[stdlib-sig] standardizing the deprecation policy (and how noisy they are)

Kevin Teague kevin at bud.ca
Mon Nov 9 07:44:45 CET 2009

On Nov 8, 2009, at 9:25 PM, nathan binkert wrote:

>>> (Another argument to think about: if you download and install some  
>>> 3rd
>>> party code, deprecation warnings about that code are *only noise*
>>> since they are not yours to fix. Warnings in a dynamic language work
>>> very different than warnings in a compiled language.)
>> That's very true. Until Mercurial caught up to Python 2.6 the sha/md5
>> warnings were very annoying. I actually modified my copy to turn them
>> off myself.

+1 for making warnings silent unless asked for.

There is a time when I'm in "migration and maintenance mode" when I  
want to see these warnings and fix them. When I'm not in this mode,  
deprecation warnings are like some annoying co-worker who stops by  
every 15 minutes with a super trivial questions to which you respond,  
"Go away, do a Google search for the answer!" The nagging of seeing  
deprecations all the time doesn't make me want to fix the deprecations  
even more, but tends to have the reverse effect. Maybe a flaw in  
myself, but quite a common one in humans I think :P

> I too find this sort of thing very annoying. Perhaps we should teach
> people to install their programs with
> #!/usr/bin/python -W ignore
> This way pending deprecations are on by default, but people that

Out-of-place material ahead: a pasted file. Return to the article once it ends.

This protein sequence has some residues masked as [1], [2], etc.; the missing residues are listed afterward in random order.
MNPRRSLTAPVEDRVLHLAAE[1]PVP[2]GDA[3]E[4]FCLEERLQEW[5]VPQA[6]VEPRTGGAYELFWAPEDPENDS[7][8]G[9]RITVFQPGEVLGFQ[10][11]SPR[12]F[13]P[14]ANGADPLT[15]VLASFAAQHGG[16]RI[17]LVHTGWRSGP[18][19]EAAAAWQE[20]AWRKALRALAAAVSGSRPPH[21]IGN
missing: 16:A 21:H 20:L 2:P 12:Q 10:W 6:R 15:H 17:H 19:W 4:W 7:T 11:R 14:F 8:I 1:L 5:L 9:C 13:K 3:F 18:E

> install programs will not have them.

Hey, I'd never thought of this before. I'd still rather reverse it,  
and teach people how to install with warnings enabled.

For those installing scripts with Buildout, you can use  
"initialization = sys.warnoptions = ['ignore']" to silence warnings.

Here's a Buildout with the necessary configuration for "silent"  
Mercurial install (not that a silent install is necessary ATM, but it  
would "protect" you if a future release re-introduced new deprecation  
warnings ...):

parts = mercurial

recipe = zc.recipe.egg
eggs = mercurial
entry-points = hg=mercurial.dispatch:run
initialization =
     sys.warnoptions = ['ignore']

Speaking of, I need to submit a patch to mercurial so that the command- 
line entry point is specified. But like seeing deprecation warnings in  
third-party code, it's always a big chasm to approach some project  
which you have no involvement in (and need to determine if fixes are  
done on a mailing list, personal e-mail, issue tracker, etc.) for such  
a trivial fixes as entry points and deprecation warnings ...

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